GERMAN SHEPHERD! DOG BREED 101 Everything You Need To Know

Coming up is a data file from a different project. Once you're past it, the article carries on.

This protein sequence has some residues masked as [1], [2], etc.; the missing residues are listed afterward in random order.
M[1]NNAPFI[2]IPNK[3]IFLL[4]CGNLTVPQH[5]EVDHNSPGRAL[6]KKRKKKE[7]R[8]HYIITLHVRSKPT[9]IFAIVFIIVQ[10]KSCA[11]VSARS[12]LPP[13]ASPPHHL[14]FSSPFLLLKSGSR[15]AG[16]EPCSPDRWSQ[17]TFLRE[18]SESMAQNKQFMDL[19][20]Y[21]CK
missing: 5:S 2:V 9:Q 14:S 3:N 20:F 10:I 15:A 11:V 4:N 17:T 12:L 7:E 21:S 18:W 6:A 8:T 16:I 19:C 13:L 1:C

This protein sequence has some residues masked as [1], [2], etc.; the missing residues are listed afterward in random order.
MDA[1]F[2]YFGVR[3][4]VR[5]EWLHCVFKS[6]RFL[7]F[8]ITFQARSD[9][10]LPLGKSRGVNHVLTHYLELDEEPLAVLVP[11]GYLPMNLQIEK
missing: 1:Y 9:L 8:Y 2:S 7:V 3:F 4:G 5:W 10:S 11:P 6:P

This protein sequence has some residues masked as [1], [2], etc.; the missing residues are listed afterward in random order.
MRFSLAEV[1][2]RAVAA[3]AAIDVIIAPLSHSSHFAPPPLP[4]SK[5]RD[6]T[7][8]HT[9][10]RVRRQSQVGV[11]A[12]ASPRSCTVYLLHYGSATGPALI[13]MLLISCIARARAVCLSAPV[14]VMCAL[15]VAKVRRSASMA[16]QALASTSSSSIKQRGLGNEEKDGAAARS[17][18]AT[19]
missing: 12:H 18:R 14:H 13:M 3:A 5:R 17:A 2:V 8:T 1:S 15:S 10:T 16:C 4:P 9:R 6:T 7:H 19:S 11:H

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Where does the German Shepherd Dog come from? The German Shepherd’s ancestors were the sheepdog breeds native to Southern Germany and the Alsace region of France. Which is why the breed is also known as the “Alsatian”. These sheepdogs had been working together closely with the Sheepherders for hundreds, if not thousands of years. But once the 19th century drew to a close, the “father of the German Shepherd”, Max von Stephanitz, decided that an upgrade was in order. He set out to create the ultimate Sheepherding dog. Focusing on strong, sturdy, and yet agile dogs of wolf-like appearance who could trot for hours, he created the foundation of today’s German Shepherd Dog. But soon it became apparent that this new breed could do much more than just herd sheep. And today, Germany’s most popular dog is used in many disciplines: personal protection, canine sports, police service, and, of course, sheepherding. What is their temperament like? In terms of temperament, there is a distinct difference between working line and show line German Shepherds. Both types can make good family dogs when raised in a home environment. And when provided with the leadership of an experienced owner who takes training and socialising very seriously. Otherwise, these large dogs can become aggressive towards strangers. As an added challenge, dogs of the working line come with an extremely high prey drive. Coupled with their generally high energy-levels, this makes for dogs who are far better suited for active working roles than as indoor pets. For example, such German Shepherds make marvellous sports- and herding dogs as well as homestead-protection dogs. The slightly heavier and much calmer show line German Shepherds can be trained to live predominantly indoors, as they are calmer and more laid-back than the working dogs. However, neither type is the best choice for families with small children: German Shepherds can injure small kids due to their boisterous nature and abrupt movements. And whilst this trait is possible to refine with training, the dog can still get carried away during playtime and accidentally injure a child. When it comes to their protective instincts however, both variants of the German Shepherd are superb. They are equally effective as natural guardians who do not require training to defend their own. In a worst-case scenario (so, basically in a real-life guarding situation such as a home invasion), a well-trained German Shepherd will be easier to control than other large guardian breeds like the Akita, the Rottweiler or the Giant Schnauzer. How intelligent and trainable are German Shepherds? Especially the working line German Shepherds are: EXTREMELY intelligent and trainable! And I am not exaggerating when I say that there is hardly a dog breed on the planet that responds better to training and has a higher level of intelligence. (With the exception of perhaps the Belgian Malinois and the Border Collie.). These dogs are incredibly keen and switched on. Of course, their high prey drive and immense willingness to please their handler make training them even easier. Contrary to the Rottweiler, the Giant Schnauzer and other large breeds originally bred for cattle-herding, German Shepherds are neither stubborn nor independent: Their trainability is flawless. These dogs are natural high achievers when it comes to pretty much any training program you can possibly engage in. Owners and breeders routinely put their German Shepherds through obedience- guard dog and even sheepdog trials. And these dogs take to such training like a duck to water: They perform beautifully in disciplines like French Ring competitions, Schutzhund-Training as well as Companion Dog Training. Especially French Ring is a very demanding canine sport that requires the dog to have extremely high levels of guarding abilities, obedience and impulse control. It is precisely the combination of intelligence and trainability, in combination with the breed’s natural aggression, that make them such outstanding guard- and personal protection dogs. Perhaps even better ones than even the famed Malinois themselves, as the Belgian sheepdog lacks a good part of the natural aggressiveness and guarding instinct of the German Shepherd. Are German Shepherds healthy dogs? In general, German Shepherds are robust and healthy dogs. However, as they are a large breed with a more or less pronounced sloping backline, they can suffer from hip dysplasia. In some cases, the breed also has problems like elbow dysplasia, bloat, degenerative myelopathy and an aggressive form of cancer called Hemangiosarcoma. Therefore, choosing a breeder who tests his breeding stock for dysplasia is very much recommended. German Shepherds females are said to be particularly prone to mammary cancer when not spayed at an early age. The breed’s primary cause of death appears to be cancer, which is why it is especially important to feed them a healthy diet throughout their lives. I personally can highly recommend feeding your dog raw, but if you do not want to do that, choose a high-quality, grain-free kibble to ensure your German Shepherd’s optimal health. The average life span of the breed ranges from 9 and 13 years. How much exercise does the German Shepherd need? As a sheepherding breed, the German Shepherd has been designed to move around for the best part of the day. These dogs clearly are canine athletes and absolutely thrive when provided with a lifestyle that allows them lots of movement throughout the day. Of course, you might not have a flock of sheep to your disposal for your dog to herd, or a large Ranch for it to guard. But worry not, the breed is extremely adaptable and easy to train. For example, they will learn very quickly how to accompany their owners during bicycle rides on a lose leash, and teaching them recall under distraction is not difficult – which then allows you to walk them off-leash and let them enjoy running and playing with other friendly dogs. Also, the breed’s high prey drive works in your favour when it comes to exercising them with ease: A German Shepherd tiring easily of fetching balls, retrieval dummies and other toys is almost unheard of. What are their grooming requirements? German Shepherds are notorious shedders all year round and should be brushed thoroughly every day – and multiple times a day during shedding season. The long-coated version of the German Shepherd requires even more brushing for their coats to stay clean and tidy. During shedding season in spring and autumn, yet more frequent brushing might be required to keep those short hairs from getting onto the floor. Unless, of course, you are equipped with a Furminator! I highly recommend investing in a set of good grooming tools, such as the Furminator to get any dead underwool out, a pin brush to remove lose hairs from the top-coat, and a soft bristle brush for the shorter fur on their head and legs.